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Intel bumps Pineview Atom to 1.83GHz

Mar 1, 2010 — by LinuxDevices Staff — from the LinuxDevices Archive — views

Intel announced the fastest in its “Pineview” series of Atoms, the 1.83GHz N470. Intended for use in high-end netbooks, the CPU has already been adopted in HP's Linux-ready Mini 5102/2102 netbooks.

Intel's new N470 is not the chipmaker's fastest Atom processor: That honor goes to the 2.0GHz Z550, which was launched last year and uses the SCH US15W combination northbridge/southbridge. However, the N470 is the fastest in the company's "Pineview" range, which saves power and circuit board real estate by providing graphics integrated onto the CPU. (See later in this story for background.)

According to Intel, the N470 runs at 1.83GHz. Like the 1.66GHz N450 — launched in December and already featured in many netbooks — the new CPU is said to have 512K of second-level cache and to support 667MHz DDR2 memory.

In a statement, Intel said "Major OEMs are expected to introduce systems based on this processor … to further differentiate their netbook offerings with a higher frequency to deliver additional responsiveness for online and basic computing tasks." The company didn't add what effect the faster clock speed might have on battery life, but the N470 reportedly has a 6.5 Watt TDP — 1 Watt higher than that of the N450.

HP's Mini 2102 (left) and Mini 5102 (right)
(Click either image to enlarge)

HP will upgrade several existing N450 netbooks, the Linux-ready Mini 5102 and Mini 2102 (above), by providing N470 models, according to the Register Hardware website. As with the Lenovo netbook, the configurations receiving the 1.83GHz processors are likely to get 250GB or 320GB hard disks instead of the standard 160GB items.


According to Intel, its overall Pine Trail platform — or "kit," as the chipmaker referred to it in a December announcement — shrinks the number of chips required to develop an Atom-based device down to two: the "Pineview" CPU package, plus the NM10 I/O controller.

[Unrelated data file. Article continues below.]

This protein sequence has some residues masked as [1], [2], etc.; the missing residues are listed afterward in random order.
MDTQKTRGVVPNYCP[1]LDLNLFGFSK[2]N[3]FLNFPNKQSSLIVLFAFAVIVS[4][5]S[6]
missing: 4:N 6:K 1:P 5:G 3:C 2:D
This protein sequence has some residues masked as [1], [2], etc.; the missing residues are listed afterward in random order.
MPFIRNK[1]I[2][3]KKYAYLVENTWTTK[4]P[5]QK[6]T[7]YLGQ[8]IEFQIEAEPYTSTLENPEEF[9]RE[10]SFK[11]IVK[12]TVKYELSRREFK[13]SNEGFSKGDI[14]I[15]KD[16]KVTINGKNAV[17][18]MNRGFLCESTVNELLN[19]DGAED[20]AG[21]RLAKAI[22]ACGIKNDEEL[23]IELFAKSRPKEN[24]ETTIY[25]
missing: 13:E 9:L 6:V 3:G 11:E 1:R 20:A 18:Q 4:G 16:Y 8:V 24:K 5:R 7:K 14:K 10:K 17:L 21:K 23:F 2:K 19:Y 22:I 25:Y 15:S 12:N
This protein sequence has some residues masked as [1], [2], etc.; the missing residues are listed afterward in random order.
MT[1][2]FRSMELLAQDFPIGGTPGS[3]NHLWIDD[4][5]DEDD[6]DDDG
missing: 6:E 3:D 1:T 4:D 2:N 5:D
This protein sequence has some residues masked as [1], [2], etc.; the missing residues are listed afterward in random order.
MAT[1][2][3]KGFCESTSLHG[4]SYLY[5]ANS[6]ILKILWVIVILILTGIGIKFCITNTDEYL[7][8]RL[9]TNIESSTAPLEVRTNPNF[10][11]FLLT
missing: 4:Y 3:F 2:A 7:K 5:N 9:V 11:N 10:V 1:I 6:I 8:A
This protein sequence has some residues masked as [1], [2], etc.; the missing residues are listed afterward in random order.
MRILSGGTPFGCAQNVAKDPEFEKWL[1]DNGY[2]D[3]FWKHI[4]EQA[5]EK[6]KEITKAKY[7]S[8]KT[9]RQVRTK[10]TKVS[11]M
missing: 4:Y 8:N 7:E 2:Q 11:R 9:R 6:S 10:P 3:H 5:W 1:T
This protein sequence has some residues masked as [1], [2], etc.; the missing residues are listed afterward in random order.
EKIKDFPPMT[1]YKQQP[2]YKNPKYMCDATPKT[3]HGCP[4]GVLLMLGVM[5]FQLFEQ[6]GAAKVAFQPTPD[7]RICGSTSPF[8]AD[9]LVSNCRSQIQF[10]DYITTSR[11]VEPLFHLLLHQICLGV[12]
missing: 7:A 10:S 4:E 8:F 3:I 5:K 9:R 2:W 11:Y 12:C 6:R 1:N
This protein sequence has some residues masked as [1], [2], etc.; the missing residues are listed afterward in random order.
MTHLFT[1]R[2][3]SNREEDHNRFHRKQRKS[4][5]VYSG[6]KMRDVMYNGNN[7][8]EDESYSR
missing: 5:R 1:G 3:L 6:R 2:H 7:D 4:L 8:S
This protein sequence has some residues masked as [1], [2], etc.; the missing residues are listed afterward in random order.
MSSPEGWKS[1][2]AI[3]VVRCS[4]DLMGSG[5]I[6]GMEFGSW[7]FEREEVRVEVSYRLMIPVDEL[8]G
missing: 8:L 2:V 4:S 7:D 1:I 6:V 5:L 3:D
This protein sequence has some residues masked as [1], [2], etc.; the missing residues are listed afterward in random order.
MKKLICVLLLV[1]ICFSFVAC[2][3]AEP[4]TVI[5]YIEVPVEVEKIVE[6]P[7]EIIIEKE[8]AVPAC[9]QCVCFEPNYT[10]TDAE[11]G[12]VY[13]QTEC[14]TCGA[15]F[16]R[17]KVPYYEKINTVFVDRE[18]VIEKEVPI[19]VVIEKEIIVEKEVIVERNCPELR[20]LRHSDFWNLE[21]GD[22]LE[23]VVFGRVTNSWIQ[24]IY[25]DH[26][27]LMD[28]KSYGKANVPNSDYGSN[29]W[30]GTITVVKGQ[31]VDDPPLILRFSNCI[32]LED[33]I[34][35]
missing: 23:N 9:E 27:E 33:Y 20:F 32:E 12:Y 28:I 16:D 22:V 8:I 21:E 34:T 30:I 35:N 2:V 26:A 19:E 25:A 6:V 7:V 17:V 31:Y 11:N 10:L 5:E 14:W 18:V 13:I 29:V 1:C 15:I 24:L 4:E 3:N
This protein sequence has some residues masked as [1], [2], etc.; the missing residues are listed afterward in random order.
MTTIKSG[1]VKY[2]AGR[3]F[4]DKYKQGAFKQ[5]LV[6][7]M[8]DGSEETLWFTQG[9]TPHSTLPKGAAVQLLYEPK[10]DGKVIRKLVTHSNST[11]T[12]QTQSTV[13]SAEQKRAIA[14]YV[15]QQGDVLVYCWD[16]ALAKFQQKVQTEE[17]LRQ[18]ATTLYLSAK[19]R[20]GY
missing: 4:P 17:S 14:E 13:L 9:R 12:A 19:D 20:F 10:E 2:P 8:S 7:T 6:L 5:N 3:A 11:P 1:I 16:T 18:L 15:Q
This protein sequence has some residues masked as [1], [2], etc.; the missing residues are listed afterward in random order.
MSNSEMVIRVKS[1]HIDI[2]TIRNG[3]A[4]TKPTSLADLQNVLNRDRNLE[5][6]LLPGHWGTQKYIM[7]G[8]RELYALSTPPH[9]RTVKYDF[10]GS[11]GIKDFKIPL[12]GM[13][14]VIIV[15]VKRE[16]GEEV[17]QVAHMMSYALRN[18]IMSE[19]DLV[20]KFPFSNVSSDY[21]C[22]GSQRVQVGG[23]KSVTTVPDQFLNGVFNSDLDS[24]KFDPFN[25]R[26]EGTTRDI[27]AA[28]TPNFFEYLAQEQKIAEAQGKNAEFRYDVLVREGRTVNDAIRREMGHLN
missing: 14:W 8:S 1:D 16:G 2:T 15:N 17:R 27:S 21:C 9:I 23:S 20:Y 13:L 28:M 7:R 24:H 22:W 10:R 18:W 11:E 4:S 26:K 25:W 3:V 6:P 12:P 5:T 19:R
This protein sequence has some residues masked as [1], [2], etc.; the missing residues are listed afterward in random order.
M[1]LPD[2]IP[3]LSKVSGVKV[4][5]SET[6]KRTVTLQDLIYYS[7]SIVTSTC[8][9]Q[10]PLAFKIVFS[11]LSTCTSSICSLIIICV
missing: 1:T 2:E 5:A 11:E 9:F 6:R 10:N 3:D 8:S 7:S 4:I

Of the three Pineviews announced last year, all clocked at 1.66GHz, the N450 is designed to replace Intel's N270 — the "chip that launched a thousand netbooks." The D410 and D510, meanwhile, are designed to replace the Atom 230 and Atom 330, respectively. The latter two parts are now described as targeting "entry-level desktop PCs," Intel having given up on its awkward "nettop" moniker.

The N470 and N450 (right) retain the N270's 45nm manufacturing process and BGA (ball grid array) size of 22 x 22mm. But, instead of requiring a separate northbridge and southbridge, they need only the NM10 I/O controller, for a substantial savings in both board real estate and power consumption.

A northbridge is no longer necessary because the N4xx chips, along with the D410 and D510, bring their memory controllers and graphics cores (the GMA3150) on-die, as pictured below. Calling this "a first in the industry on x86 chips," Intel said in December that the total chipset footprint for netbooks has decreased in size by approximately 60 percent, while entry-level desktop PCs get a nearly 70 percent reduction in footprint.

Intel's Pine Trail chipset
Source: Intel
(Click to enlarge)

Intel says the N450 has a 5.5 Watt TDP, as noted earlier in this story, while the D410 and D510 have TDPs of 10 and 13 Watts, respectively. While these figures initially sound unimpressive, it's worth remembering that because no northbridge is required, the only additional power draw comes from the NM10, which consumes under two Watts. The chipmaker claims its total kit for netbooks now uses 20 percent less power than before, while the entire package for entry-level desktop PCs now requires 50 percent less.

While Intel made no mention of the fact today, it has promised another Atom platform known as "Moorestown." Expected to ship later this year, Moorestown will include a SoC (system on chip) codenamed "Lincroft" and an I/O hub codenamed "Langwell," and will offer a tenfold reduction in idle power consumption, the company has claimed.


Intel did not announce pricing for the N470, but said the chip is now available to OEMs.

For the Register Hardware item reporting on Atom N470 versions of HP's Mini 5102 and 2102 netbooks, go here.

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